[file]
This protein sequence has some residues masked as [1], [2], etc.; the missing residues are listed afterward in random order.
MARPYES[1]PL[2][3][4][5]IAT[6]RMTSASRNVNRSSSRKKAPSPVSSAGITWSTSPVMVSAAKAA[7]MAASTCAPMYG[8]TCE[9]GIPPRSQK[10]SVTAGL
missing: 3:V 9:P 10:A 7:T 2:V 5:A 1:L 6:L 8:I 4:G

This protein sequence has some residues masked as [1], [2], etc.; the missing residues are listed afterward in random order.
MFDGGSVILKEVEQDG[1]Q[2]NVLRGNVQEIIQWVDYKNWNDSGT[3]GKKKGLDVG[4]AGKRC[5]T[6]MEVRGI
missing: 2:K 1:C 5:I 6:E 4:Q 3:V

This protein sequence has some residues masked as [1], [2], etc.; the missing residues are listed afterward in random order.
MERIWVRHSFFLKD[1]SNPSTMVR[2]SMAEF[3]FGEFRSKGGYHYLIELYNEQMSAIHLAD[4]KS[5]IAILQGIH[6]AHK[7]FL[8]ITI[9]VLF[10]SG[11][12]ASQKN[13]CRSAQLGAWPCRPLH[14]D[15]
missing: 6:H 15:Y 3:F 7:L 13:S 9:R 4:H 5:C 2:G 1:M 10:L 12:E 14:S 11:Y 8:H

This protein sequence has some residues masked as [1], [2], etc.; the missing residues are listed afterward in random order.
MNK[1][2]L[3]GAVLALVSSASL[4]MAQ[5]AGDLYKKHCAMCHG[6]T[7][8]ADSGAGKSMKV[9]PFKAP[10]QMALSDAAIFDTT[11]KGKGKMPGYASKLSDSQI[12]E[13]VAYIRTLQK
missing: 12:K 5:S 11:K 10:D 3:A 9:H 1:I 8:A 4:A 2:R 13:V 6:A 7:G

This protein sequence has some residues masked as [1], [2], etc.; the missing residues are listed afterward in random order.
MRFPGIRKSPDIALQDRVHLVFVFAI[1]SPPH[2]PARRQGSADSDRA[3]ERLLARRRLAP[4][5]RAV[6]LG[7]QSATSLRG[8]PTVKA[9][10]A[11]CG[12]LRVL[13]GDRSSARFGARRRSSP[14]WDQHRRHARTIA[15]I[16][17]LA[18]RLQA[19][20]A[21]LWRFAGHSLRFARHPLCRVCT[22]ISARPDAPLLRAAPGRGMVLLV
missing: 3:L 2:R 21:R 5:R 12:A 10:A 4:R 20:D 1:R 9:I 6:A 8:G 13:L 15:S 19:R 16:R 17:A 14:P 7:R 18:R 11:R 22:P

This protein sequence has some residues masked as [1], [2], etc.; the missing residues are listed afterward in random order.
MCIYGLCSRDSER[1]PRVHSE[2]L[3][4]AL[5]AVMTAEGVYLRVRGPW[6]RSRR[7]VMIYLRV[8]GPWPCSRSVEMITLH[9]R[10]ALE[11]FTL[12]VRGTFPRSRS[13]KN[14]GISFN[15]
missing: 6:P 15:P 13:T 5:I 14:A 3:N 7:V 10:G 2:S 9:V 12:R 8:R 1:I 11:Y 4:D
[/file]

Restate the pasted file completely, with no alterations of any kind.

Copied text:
This protein sequence has some residues masked as [1], [2], etc.; the missing residues are listed afterward in random order.
MARPYES[1]PL[2][3][4][5]IAT[6]RMTSASRNVNRSSSRKKAPSPVSSAGITWSTSPVMVSAAKAA[7]MAASTCAPMYG[8]TCE[9]GIPPRSQK[10]SVTAGL
missing: 3:V 9:P 10:A 7:T 2:V 5:A 1:L 6:L 8:I 4:G

This protein sequence has some residues masked as [1], [2], etc.; the missing residues are listed afterward in random order.
MFDGGSVILKEVEQDG[1]Q[2]NVLRGNVQEIIQWVDYKNWNDSGT[3]GKKKGLDVG[4]AGKRC[5]T[6]MEVRGI
missing: 2:K 1:C 5:I 6:E 4:Q 3:V

This protein sequence has some residues masked as [1], [2], etc.; the missing residues are listed afterward in random order.
MERIWVRHSFFLKD[1]SNPSTMVR[2]SMAEF[3]FGEFRSKGGYHYLIELYNEQMSAIHLAD[4]KS[5]IAILQGIH[6]AHK[7]FL[8]ITI[9]VLF[10]SG[11][12]ASQKN[13]CRSAQLGAWPCRPLH[14]D[15]
missing: 6:H 15:Y 3:F 7:L 13:S 9:R 4:H 5:C 2:G 1:M 10:L 12:E 14:S 11:Y 8:H

This protein sequence has some residues masked as [1], [2], etc.; the missing residues are listed afterward in random order.
MNK[1][2]L[3]GAVLALVSSASL[4]MAQ[5]AGDLYKKHCAMCHG[6]T[7][8]ADSGAGKSMKV[9]PFKAP[10]QMALSDAAIFDTT[11]KGKGKMPGYASKLSDSQI[12]E[13]VAYIRTLQK
missing: 12:K 5:S 11:K 10:D 3:A 9:H 1:I 8:A 4:A 2:R 13:V 6:A 7:G

This protein sequence has some residues masked as [1], [2], etc.; the missing residues are listed afterward in random order.
MRFPGIRKSPDIALQDRVHLVFVFAI[1]SPPH[2]PARRQGSADSDRA[3]ERLLARRRLAP[4][5]RAV[6]LG[7]QSATSLRG[8]PTVKA[9][10]A[11]CG[12]LRVL[13]GDRSSARFGARRRSSP[14]WDQHRRHARTIA[15]I[16][17]LA[18]RLQA[19][20]A[21]LWRFAGHSLRFARHPLCRVCT[22]ISARPDAPLLRAAPGRGMVLLV
missing: 3:L 2:R 21:R 5:R 12:A 10:A 4:R 20:D 1:R 9:I 6:A 8:G 13:L 15:S 19:R 16:R 17:A 14:P 7:R 18:R 11:R 22:P

This protein sequence has some residues masked as [1], [2], etc.; the missing residues are listed afterward in random order.
MCIYGLCSRDSER[1]PRVHSE[2]L[3][4]AL[5]AVMTAEGVYLRVRGPW[6]RSRR[7]VMIYLRV[8]GPWPCSRSVEMITLH[9]R[10]ALE[11]FTL[12]VRGTFPRSRS[13]KN[14]GISFN[15]
missing: 6:P 15:P 13:T 5:I 14:A 3:N 7:V 10:G 2:S 9:V 12:R 8:R 1:I 11:Y 4:D